We all know the situation where you are in a group meeting and one person takes it upon themselves to drag group dialogue off track. Unless you happen to accidentally be the individual that is doing the over-talking, than you know the frustration of keeping the group on order.


Keep in Mind the Person Has Feelings

Yep. There it is, the hard crushing reality that over talkers have feelings too. It’s easy to let the mind wander when you find yourself in the mist of such an individual. Scenarios of daydreaming about telling the individual to shut up can easily occur. This is why the situation has to be dealt with.

The person is clearly interfering with productivity. Just keep in mind you don’t want to belittle the person in a public fashion. There is no need. A simple, direct, and polite conversation could do much better if you feel the need to address the situation one on one. There are of course some other less direct and effective ways to help support your time efficiency.


Pass the Metaphoric Talking Stick

Clearly passing a physical object through videoconferencing is not available at the moment. You can, instead, make a conscious effort to deal out questions directly so each person gets there time on the soapbox as well. This also helps you get a really good sense of whether everyone is on the same level. Active group participation is far better than blank stares and jibber-jaws.

If it gets down to it, there isn’t anything wrong with simply announcing that the group needs to stay on topic. Sometimes after the long droning of someone that insists they need to be the center-of-attention, it’s easy to need a reminder of what the topic is. Let your audience know where the conversation needs to stay and start heading in that direction.


Don’t Overindulge

It’s easy to want to spend a few brief moments at the beginning being engrossed in small talk. It’s good for us all. But it has a time and a place. Once we’ve begun to get more familiar with our coworkers, audience, or whoever we are addressing, the act of getting off subject just gets more tempting. After all, now we want to connect key points to personal elements. What better time to share them than now? Not so much.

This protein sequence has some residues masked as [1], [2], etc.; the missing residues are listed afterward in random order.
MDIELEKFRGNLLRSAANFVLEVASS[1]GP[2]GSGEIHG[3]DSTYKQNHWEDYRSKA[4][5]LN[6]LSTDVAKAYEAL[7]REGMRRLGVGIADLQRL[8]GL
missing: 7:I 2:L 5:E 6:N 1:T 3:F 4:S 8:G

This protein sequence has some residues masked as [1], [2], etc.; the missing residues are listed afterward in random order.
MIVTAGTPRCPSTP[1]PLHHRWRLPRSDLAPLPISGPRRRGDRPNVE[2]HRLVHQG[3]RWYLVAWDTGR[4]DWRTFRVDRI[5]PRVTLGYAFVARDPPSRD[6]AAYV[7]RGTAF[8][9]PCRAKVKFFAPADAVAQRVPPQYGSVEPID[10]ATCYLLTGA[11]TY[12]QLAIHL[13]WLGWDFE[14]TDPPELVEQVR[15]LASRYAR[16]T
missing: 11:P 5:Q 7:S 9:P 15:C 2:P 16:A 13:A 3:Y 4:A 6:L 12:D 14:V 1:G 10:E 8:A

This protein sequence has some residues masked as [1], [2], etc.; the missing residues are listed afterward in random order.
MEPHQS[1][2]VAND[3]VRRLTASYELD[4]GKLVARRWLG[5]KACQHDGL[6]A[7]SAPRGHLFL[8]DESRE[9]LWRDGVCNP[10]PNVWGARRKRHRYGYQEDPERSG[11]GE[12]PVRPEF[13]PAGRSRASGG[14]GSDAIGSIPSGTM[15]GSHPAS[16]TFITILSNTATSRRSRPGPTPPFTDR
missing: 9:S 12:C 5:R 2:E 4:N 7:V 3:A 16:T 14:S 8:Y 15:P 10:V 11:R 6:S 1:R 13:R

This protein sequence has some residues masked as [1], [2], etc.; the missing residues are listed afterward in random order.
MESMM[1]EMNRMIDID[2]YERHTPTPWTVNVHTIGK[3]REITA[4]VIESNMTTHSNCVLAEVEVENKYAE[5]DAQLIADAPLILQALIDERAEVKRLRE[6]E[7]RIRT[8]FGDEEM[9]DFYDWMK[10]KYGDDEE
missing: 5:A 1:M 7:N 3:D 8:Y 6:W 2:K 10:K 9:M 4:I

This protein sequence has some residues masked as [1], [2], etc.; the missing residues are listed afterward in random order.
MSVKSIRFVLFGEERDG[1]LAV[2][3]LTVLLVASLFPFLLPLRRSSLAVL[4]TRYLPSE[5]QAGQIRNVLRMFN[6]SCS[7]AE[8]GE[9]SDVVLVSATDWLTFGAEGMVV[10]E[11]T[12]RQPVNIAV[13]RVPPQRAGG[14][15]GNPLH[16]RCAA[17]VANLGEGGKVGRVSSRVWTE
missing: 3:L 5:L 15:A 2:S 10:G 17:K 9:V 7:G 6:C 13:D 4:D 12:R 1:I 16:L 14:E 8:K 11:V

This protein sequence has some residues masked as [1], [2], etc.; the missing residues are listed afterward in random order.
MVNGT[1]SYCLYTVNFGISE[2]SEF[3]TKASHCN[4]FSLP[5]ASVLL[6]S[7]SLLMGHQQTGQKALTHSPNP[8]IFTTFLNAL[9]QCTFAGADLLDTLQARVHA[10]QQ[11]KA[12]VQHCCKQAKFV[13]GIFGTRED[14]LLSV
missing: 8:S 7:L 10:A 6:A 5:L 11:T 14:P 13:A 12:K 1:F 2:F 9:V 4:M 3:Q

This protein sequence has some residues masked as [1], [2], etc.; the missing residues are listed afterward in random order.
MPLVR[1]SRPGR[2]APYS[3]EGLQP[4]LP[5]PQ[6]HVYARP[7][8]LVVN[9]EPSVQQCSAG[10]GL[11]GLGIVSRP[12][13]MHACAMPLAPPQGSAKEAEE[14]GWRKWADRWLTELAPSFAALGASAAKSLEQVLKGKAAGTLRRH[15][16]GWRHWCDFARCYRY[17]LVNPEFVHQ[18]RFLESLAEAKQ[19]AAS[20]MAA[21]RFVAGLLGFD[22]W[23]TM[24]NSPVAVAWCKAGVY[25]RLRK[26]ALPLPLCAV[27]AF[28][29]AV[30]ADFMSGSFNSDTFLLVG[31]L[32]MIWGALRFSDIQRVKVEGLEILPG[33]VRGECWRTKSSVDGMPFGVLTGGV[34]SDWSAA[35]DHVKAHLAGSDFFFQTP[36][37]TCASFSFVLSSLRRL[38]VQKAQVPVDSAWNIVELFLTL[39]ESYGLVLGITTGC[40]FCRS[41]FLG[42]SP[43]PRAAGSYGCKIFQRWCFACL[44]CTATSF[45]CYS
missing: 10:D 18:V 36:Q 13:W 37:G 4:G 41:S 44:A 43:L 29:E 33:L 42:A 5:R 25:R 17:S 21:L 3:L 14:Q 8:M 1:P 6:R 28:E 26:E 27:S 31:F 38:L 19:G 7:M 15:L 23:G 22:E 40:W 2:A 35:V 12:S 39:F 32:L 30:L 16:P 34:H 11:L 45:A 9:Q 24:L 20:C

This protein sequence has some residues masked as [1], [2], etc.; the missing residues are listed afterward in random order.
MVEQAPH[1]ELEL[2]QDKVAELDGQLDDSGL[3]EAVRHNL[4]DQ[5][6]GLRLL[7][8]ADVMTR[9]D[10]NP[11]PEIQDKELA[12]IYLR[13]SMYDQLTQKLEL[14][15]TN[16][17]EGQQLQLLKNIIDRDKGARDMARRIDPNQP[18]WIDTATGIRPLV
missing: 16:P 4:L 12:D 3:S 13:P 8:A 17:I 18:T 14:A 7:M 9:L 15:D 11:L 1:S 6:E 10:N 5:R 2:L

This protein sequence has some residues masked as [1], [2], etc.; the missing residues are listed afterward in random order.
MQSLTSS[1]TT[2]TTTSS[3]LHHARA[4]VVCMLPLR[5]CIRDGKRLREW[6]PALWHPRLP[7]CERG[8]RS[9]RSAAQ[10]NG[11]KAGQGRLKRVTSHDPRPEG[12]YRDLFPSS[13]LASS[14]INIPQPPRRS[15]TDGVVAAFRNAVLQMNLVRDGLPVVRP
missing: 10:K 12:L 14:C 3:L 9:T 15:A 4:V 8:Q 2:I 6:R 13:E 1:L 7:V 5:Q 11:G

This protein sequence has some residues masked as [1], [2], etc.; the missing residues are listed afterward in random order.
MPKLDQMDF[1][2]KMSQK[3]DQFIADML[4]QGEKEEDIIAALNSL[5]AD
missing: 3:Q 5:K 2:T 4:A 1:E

The more you personally participate in being on task the more you help raise the same participation in others. It doesn’t mean that one has to be firm and robot-like. You can still be personable, quick anecdotes have their time and place, and a slight nod in the direction of knowing the right time to use them will come to your command with practice.


Dress the Part

Not only does dressing professionally increase your own sense of pride and self-value, you project that same aura. It’s important to let others know you are taking yourself seriously. This can help increase group productivity by boosting professionalism. So many people are now video conferencing that the growing diversity is an amazing welcoming aspect of our technology. Even if you are working from home, there is a certain sense of pride that you can take from making yourself a home office space. Maybe you prefer to work comfortably from your bed. That is fine, when you aren’t in a video conference.

The space you choose should be clean and neutral. There’s nothing wrong with using a simple white sheet. Your face should most likely be the focus of using videoconferencing. Personal trinkets and family portraits may be a great way for you to decorate your desk, but they don’t really belong in the video frame for work. There may be people in the conference that aren’t as buttoned up as you, but work is work, and thus it should be approached professionally. Leave the dog out of the room and the music off. Shut the door and close the windows if you must.


Focused and Calm

Promote as much of an atmosphere of professionalism as possible and hope that the vibe spreads. Usually it does, however if you find yourself having to deal directly with the “Spotlight on Me” don’t directly shout, “Hey idiot, shut-up!”. There really is no need to be harsh. Letting this individual affect your personal experience is not OK either. Remind the group the need to stay on task, take the direct approach of staying on path yourself.

Take these steps and move forward with conversation. The more you can keep from letting the “Attention Hog” get the best of you the better off you will be. It helps to keep your mind firmly on what you want to get out of the video conference and don’t let anybody get in your way. No matter how cute their stories are, or what a funny person they can be, if it isn’t helping to achieve group productivity than it needs to go. Good luck!

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Posted by Agnes Jozwiak

Agnes is the Brand & Communication Director at ClickMeeting.

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